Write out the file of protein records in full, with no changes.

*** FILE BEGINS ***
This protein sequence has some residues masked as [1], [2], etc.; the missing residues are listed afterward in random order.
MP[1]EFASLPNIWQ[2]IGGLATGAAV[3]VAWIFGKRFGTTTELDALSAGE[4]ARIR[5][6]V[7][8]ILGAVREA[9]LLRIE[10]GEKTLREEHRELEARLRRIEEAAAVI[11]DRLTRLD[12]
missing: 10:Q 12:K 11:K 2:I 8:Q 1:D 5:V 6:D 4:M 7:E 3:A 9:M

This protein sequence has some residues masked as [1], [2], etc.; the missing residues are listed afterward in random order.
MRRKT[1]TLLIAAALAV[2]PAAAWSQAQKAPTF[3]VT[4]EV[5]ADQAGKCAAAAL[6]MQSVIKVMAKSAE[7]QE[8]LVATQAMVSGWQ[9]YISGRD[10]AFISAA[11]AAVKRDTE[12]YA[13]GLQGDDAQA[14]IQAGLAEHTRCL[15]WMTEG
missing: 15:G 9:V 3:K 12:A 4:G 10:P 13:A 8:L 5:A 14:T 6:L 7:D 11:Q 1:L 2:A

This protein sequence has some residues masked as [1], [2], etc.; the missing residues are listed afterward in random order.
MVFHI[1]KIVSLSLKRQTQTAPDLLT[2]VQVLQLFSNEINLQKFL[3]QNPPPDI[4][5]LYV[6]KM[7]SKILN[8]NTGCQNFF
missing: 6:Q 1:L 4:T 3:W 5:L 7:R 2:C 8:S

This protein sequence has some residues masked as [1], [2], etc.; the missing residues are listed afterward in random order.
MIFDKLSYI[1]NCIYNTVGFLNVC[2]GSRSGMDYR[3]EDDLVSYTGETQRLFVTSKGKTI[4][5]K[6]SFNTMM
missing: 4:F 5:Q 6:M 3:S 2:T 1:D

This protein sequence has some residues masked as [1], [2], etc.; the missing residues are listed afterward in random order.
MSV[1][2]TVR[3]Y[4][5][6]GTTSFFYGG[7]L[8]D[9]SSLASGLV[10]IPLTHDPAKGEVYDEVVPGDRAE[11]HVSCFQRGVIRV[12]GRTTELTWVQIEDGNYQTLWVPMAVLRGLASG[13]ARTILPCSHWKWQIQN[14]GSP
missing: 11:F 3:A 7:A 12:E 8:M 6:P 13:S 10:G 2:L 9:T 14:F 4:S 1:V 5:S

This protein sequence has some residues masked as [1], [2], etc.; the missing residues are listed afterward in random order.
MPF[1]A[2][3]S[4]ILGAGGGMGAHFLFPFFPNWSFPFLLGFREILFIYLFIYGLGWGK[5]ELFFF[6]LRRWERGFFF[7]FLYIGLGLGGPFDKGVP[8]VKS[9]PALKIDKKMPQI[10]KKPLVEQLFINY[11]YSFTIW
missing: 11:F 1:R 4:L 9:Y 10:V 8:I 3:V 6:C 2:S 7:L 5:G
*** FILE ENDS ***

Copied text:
This protein sequence has some residues masked as [1], [2], etc.; the missing residues are listed afterward in random order.
MP[1]EFASLPNIWQ[2]IGGLATGAAV[3]VAWIFGKRFGTTTELDALSAGE[4]ARIR[5][6]V[7][8]ILGAVREA[9]LLRIE[10]GEKTLREEHRELEARLRRIEEAAAVI[11]DRLTRLD[12]
missing: 10:Q 12:K 11:K 2:I 8:Q 1:D 5:V 6:D 4:M 7:E 3:A 9:M

This protein sequence has some residues masked as [1], [2], etc.; the missing residues are listed afterward in random order.
MRRKT[1]TLLIAAALAV[2]PAAAWSQAQKAPTF[3]VT[4]EV[5]ADQAGKCAAAAL[6]MQSVIKVMAKSAE[7]QE[8]LVATQAMVSGWQ[9]YISGRD[10]AFISAA[11]AAVKRDTE[12]YA[13]GLQGDDAQA[14]IQAGLAEHTRCL[15]WMTEG
missing: 15:G 9:V 3:K 12:A 4:G 10:P 13:A 8:L 5:A 14:T 6:L 7:D 11:Q 1:L 2:A

This protein sequence has some residues masked as [1], [2], etc.; the missing residues are listed afterward in random order.
MVFHI[1]KIVSLSLKRQTQTAPDLLT[2]VQVLQLFSNEINLQKFL[3]QNPPPDI[4][5]LYV[6]KM[7]SKILN[8]NTGCQNFF
missing: 6:Q 1:L 4:T 3:W 5:L 7:R 2:C 8:S

This protein sequence has some residues masked as [1], [2], etc.; the missing residues are listed afterward in random order.
MIFDKLSYI[1]NCIYNTVGFLNVC[2]GSRSGMDYR[3]EDDLVSYTGETQRLFVTSKGKTI[4][5]K[6]SFNTMM
missing: 4:F 5:Q 6:M 3:S 2:T 1:D

This protein sequence has some residues masked as [1], [2], etc.; the missing residues are listed afterward in random order.
MSV[1][2]TVR[3]Y[4][5][6]GTTSFFYGG[7]L[8]D[9]SSLASGLV[10]IPLTHDPAKGEVYDEVVPGDRAE[11]HVSCFQRGVIRV[12]GRTTELTWVQIEDGNYQTLWVPMAVLRGLASG[13]ARTILPCSHWKWQIQN[14]GSP
missing: 11:F 3:A 7:A 12:E 8:M 6:P 13:S 10:G 2:L 9:T 14:F 4:S 1:V 5:S

This protein sequence has some residues masked as [1], [2], etc.; the missing residues are listed afterward in random order.
MPF[1]A[2][3]S[4]ILGAGGGMGAHFLFPFFPNWSFPFLLGFREILFIYLFIYGLGWGK[5]ELFFF[6]LRRWERGFFF[7]FLYIGLGLGGPFDKGVP[8]VKS[9]PALKIDKKMPQI[10]KKPLVEQLFINY[11]YSFTIW
missing: 11:F 1:R 4:L 9:Y 10:V 8:I 3:V 6:C 2:S 7:L 5:G